Tides of Tadoussac.com Marées de Tadoussac
Williams, Caroline Anne (Rhodes)
Caroline Anne (Nan) Rhodes Williams 1861 - 1937
Caroline Anne (Nan) Rhodes Williams was the seventh child of Col. William Rhodes and Anne Catherine Dunn. She was born in Sillery, Quebec on January 10, 1861 and died at Tadoussac on July 30, 1937. Her family called her “Annie”, but to her children she was known as “Nan”. The ages of her brothers and sisters were spread over almost 20 years, yet they grew up actively engaged with each other. Army, her eldest brother made her a big snow house; Godfrey took her and her sister Minnie skating and sliding. They all spent summers in Tadoussac together, Nan with her dog “Tiney”. She and her brother Godfrey frequently “apple-pied” all the beds, causing bedlam in the house. Growing up at Benmore the family home in Sillery, she was surrounded by an endless collection of birds and animals - geese, chickens, bantams, rabbits, guinea pigs, ducks and ponies and even beehives. All were welcome inhabitants of her family’s farm. Her brothers, Godfrey and Willy procured a bear cub and had a pole for it to climb. The family meals often included Caribou and rabbit meat from her father’s hunting trips. Croquet was a favourite family game on the lawn. In winter, Nan and her sister Minnie traveled by sleigh through the deep snow to their lessons at dancing school. Nan was a lively young girl who always loved jokes. Her father described her as “full of play”.
Nan became engaged to a young clergyman at St. Micheal’s Anglican Church in Sillery. She and Lennox Williams were married there on April 26, 1887. Her sister Gerty and her best friend Violet Montizambert were her bridesmaids. Their first child, James, was born in 1888, followed by Mary (Wallace), Gertrude (Alexander) and Sydney Williams. As their children were growing up in Quebec, Lennox served at St.Michael’s. His work always involved people and when he became Dean, and later Bishop of Quebec, his duties extended over the vast geography of the Quebec Diocese. Assisting him in his work brought Nan in contact with the many different people in the City and the Province, some of whom would go overseas to serve in the South African (Boer) War, WW1 and WWII.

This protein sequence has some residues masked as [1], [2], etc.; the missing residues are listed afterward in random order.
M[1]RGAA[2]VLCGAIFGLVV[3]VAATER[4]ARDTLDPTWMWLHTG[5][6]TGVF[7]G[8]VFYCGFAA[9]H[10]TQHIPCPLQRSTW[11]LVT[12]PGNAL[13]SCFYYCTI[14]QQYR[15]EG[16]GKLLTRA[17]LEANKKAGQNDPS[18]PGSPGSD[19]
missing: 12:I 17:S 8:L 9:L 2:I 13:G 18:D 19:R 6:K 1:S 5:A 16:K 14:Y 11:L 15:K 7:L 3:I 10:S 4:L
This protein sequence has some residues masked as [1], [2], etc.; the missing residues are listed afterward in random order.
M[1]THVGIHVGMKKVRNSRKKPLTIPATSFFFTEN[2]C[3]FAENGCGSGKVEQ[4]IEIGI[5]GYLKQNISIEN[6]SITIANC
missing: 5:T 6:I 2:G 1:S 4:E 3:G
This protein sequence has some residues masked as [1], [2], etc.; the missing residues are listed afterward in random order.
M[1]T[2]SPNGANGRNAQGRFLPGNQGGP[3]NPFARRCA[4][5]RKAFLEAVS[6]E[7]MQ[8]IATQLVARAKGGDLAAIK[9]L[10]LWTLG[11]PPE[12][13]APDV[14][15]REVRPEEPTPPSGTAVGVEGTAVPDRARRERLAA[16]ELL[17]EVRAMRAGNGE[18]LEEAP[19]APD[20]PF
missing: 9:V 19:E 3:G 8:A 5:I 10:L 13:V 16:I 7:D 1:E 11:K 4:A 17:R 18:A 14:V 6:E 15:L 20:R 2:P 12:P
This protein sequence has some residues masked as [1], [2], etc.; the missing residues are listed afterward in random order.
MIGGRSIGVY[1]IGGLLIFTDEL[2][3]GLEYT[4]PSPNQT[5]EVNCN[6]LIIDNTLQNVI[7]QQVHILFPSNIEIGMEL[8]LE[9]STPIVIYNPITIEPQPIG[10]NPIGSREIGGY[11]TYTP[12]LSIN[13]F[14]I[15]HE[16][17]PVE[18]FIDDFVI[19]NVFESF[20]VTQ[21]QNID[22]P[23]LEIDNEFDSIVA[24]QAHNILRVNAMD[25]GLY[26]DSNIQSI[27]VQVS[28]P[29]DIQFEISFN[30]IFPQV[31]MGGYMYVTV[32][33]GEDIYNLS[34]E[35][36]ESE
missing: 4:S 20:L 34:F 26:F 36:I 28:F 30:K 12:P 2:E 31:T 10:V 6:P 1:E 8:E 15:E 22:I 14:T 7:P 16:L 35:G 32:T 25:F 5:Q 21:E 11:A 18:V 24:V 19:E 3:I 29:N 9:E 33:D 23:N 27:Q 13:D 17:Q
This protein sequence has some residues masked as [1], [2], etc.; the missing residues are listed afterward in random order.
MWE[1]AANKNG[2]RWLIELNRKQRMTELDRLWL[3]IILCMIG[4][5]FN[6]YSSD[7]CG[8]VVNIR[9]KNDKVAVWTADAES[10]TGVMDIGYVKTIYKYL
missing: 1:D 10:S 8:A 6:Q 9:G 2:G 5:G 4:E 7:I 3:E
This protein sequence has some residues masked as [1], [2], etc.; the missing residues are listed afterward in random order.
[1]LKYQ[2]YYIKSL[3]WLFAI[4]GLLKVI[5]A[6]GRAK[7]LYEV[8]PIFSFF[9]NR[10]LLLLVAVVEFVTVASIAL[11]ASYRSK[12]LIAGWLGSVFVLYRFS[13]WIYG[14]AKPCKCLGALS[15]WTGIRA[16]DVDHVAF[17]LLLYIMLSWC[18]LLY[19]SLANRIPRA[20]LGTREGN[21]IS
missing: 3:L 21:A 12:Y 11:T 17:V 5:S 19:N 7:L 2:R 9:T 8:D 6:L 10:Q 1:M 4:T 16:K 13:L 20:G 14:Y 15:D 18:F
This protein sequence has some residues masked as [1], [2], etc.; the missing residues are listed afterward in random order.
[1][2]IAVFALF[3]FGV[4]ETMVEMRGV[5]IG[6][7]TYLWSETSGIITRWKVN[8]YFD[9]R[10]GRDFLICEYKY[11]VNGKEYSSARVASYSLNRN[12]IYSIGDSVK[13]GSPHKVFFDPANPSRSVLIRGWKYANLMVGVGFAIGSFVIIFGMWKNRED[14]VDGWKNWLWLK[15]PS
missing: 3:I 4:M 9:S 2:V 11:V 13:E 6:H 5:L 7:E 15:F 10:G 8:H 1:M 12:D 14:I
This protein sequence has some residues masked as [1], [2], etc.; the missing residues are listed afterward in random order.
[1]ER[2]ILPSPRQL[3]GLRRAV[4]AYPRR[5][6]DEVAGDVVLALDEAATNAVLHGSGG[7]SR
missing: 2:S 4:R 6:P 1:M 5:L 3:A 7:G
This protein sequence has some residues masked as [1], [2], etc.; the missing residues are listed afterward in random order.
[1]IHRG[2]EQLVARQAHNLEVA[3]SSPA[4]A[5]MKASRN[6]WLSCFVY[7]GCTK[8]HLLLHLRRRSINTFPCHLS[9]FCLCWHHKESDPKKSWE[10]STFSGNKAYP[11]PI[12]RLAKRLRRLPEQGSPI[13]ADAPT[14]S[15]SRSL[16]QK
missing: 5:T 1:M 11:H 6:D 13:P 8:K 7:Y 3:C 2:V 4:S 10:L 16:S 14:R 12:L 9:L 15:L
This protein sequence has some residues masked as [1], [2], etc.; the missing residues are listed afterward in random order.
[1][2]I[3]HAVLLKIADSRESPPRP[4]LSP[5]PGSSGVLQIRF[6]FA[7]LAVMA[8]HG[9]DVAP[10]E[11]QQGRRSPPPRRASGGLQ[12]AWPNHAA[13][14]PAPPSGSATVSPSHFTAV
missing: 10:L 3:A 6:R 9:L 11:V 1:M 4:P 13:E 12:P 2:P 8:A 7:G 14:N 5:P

Winter of 1913-14 in Quebec was the last carefree time before WWI began. Nan always welcomed her children’s friends around the Deanery for supper or tea. According to one of her future sons-in-law, “On some evenings it was quite amusing. The Dean and Mrs. Williams sat in his study, Jim Williams and Evelyn Meredith sat in an upstairs sitting room, Mary Williams and Jack Wallace in the drawing room, and Gertrude and Ronald Alexander in the dining room. Mrs. Williams was a very understanding person.” This was still the age of chaperons. Before going overseas, Jim and Evelyn were married, and both enjoyed summers in Tadoussac with the family at Brynhyfryd. In November, 1916, Nan received the news that her son Jim was killed at Grandcourt, the Battle of the Somme. Two months later in January 1917, she and Lennox, accompanied by their daughters, Mary and Gertrude, sailed to England. Mary went to see Jack Wallace and Gertrude to be married to Ronald Alexander. They stayed in London at Queen Anne’s Mansions and remained there until April.
After the War, Nan and Lennox continued their active life together as Lennox had been consecrated as Bishop of Quebec in 1915. The Rhodes family house in Tadoussac, built in 1860, had been left to Nan. It was to burn down in 1932 and be rebuilt the next year. Brynhyfryd remains in Nan’s family today. When Lennox retired in 1934, they had more time to spend in Tadoussac and ten grandchildren to enjoy it with them. One day, walking to town with one of her ten grandchildren, Nan discovered that her grandchild had lifted a bit of candy from Pierre Sid’s general store. She marched her back to return it and to apologize. To one of her grandchildren “Granny was always game for some fun and she had lots of energy”. Nan loved to be out rowing the boats and like others her age, she swam regularly in the refreshing salt water of the Bay. On June 30, 1937 she climbed up the path from the beach and reaching the house feeling a bit tired, she took a rest and died suddenly that evening.